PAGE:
Alien plant species with a wider global distribution are better able to capitalize on increased resource availability

Authors

  • Wayne Dawson,

    1. Institute for Plant Sciences, University of Bern, Altenbergrain 21, Bern 3013, Switzerland
    2. Ecology, Department of Biology, University of Konstanz, Universitätsstrasse 10, D 78464 Konstanz, Germany
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  • Rudolf P. Rohr,

    1. Ecology and Evolution, Department of Biology, University of Fribourg, Chemin du Musée 10, Fribourg 1700, Switzerland
    2. Integrative Ecology Group, Estación Biológica de Doñana, CSIC, C/Américo Vespucio s/n, E-41092 Sevilla, Spain
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  • Mark van Kleunen,

    1. Institute for Plant Sciences, University of Bern, Altenbergrain 21, Bern 3013, Switzerland
    2. Ecology, Department of Biology, University of Konstanz, Universitätsstrasse 10, D 78464 Konstanz, Germany
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  • Markus Fischer

    1. Institute for Plant Sciences, University of Bern, Altenbergrain 21, Bern 3013, Switzerland
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Author of correspondence:
Wayne Dawson
Tel: +49 7531882116
Email: wayne.dawson@uni-konstanz.de

Summary

  • A high ability of alien plant species to capitalize on increases in resource availability has been suggested as an explanation for being globally successful. Here, we tested this hypothesis meta-analytically using existing data from experiments manipulating plant resources (light, water and nutrients).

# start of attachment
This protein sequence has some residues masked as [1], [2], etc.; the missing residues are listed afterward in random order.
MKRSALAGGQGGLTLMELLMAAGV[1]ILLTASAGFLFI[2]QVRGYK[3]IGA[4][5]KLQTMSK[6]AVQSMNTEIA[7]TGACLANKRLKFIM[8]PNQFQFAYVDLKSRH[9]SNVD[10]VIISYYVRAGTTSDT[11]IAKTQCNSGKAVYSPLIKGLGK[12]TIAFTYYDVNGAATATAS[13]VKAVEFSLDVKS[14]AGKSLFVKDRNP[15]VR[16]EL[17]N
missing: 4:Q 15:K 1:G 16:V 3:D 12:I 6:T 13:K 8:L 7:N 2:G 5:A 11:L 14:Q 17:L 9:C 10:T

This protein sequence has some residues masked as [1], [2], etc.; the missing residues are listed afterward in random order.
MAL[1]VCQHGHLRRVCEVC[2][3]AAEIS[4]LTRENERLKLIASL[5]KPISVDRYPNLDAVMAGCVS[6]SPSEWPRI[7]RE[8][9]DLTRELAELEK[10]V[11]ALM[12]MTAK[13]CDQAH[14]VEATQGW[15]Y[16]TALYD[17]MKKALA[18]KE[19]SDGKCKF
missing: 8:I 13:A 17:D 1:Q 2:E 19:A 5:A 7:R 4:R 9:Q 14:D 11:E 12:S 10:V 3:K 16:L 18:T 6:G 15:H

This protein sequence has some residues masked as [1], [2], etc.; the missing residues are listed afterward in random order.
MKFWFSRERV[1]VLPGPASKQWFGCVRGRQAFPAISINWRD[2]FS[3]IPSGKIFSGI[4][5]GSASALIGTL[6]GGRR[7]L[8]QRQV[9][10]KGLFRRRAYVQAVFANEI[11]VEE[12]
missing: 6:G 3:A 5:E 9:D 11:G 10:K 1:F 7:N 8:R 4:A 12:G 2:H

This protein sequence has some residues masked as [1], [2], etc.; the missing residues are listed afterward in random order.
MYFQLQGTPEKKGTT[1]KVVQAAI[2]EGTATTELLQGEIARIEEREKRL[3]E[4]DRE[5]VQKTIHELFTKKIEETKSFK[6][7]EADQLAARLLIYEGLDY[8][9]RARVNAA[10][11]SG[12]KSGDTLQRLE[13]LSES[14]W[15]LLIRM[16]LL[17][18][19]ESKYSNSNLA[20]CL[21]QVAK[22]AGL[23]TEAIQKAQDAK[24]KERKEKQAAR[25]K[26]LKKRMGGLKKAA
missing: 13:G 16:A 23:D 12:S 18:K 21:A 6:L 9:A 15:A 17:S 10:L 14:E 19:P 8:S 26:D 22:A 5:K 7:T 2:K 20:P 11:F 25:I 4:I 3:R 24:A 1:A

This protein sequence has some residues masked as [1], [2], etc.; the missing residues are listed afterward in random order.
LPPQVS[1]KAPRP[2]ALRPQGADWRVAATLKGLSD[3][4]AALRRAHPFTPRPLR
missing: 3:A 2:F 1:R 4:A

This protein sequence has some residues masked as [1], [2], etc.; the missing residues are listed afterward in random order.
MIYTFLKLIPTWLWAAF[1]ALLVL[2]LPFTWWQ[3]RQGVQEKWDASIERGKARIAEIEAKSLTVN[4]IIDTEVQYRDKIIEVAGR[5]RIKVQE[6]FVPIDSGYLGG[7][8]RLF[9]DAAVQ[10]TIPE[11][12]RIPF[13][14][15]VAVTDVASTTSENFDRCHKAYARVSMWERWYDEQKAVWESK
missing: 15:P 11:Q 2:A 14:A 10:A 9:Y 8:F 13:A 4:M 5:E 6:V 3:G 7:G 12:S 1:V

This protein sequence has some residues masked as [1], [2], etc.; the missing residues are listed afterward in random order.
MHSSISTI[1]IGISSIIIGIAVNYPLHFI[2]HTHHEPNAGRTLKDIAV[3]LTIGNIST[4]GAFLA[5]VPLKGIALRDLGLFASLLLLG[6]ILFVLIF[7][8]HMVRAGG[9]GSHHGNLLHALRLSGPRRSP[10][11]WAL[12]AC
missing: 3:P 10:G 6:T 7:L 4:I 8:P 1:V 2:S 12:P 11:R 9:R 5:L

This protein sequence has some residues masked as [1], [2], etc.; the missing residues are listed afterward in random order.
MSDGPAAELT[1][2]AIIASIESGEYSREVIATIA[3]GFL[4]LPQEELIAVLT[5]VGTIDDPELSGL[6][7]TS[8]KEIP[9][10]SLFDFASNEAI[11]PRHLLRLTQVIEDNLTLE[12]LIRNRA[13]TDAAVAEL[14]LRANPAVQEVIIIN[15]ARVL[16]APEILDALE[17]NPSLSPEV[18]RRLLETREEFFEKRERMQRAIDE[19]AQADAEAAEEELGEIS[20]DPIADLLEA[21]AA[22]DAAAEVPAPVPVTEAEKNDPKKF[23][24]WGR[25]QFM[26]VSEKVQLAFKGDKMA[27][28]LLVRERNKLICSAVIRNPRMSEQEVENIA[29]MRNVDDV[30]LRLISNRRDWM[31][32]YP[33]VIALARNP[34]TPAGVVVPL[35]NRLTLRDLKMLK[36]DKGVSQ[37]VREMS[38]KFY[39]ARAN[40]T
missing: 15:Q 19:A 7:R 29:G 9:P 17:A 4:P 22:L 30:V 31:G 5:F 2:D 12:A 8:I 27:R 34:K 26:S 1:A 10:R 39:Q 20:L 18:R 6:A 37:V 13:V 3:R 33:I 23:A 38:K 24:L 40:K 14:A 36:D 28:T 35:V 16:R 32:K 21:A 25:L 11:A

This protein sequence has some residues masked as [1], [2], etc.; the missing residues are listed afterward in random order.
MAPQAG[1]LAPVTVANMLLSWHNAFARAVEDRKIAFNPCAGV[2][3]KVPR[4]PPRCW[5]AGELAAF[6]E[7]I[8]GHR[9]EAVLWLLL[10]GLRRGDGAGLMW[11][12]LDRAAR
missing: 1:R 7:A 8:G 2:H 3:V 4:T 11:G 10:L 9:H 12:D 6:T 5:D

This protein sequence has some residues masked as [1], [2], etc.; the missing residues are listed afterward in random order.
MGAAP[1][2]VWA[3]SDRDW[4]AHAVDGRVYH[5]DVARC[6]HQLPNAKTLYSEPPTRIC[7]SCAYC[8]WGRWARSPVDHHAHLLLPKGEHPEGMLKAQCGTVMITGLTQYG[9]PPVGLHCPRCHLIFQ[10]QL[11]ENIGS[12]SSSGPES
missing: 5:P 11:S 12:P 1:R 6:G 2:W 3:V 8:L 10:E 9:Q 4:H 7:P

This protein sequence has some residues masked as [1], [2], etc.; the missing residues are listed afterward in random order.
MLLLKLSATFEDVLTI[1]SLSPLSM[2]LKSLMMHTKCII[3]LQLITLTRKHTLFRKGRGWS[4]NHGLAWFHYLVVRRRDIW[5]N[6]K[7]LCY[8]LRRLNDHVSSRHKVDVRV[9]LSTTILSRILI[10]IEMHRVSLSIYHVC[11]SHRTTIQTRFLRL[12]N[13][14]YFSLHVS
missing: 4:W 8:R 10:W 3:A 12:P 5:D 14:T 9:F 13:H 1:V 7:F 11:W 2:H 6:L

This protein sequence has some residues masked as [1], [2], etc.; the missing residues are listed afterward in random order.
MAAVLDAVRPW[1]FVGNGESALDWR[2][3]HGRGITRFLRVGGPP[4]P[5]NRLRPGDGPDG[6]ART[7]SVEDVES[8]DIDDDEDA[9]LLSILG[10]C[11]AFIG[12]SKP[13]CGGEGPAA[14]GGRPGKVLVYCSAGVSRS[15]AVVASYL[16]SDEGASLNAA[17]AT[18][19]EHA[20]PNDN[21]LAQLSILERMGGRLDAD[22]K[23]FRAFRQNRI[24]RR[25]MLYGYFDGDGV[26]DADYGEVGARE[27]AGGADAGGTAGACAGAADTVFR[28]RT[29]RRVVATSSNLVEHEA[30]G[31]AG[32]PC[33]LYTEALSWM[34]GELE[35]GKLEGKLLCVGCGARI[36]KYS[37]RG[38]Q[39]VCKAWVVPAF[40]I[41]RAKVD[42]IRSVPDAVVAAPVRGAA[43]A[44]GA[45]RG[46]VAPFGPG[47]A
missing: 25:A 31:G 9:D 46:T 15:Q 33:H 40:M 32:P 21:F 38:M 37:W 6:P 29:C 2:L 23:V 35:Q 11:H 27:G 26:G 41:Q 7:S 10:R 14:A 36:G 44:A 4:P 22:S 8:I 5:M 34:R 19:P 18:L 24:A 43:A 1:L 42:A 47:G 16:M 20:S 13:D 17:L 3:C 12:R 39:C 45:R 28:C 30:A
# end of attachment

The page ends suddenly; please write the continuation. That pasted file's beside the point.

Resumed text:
• From these studies we extracted the response to resource increase of biomass, as an indicator of plant performance, and the responses of two traits related to resource capture: root : shoot ratio and specific leaf area (SLA). For 211 species recorded in the Global Compendium of Weeds, we assessed the relationship between effect sizes from such studies and the number of global regions where a species was established.
  • We found that globally widespread species exhibited greater biomass responses to increases in resources overall, compared to less widespread species. Root : shoot ratio and SLA responses to increased resource availability were not related to species global distribution.
  • In general, globally widespread alien plant species were better able to capitalize on increased availability of resources, through achieving increased growth and biomass accumulation, while greater plasticity of key resource-capture traits per se did not appear to be related to greater success.

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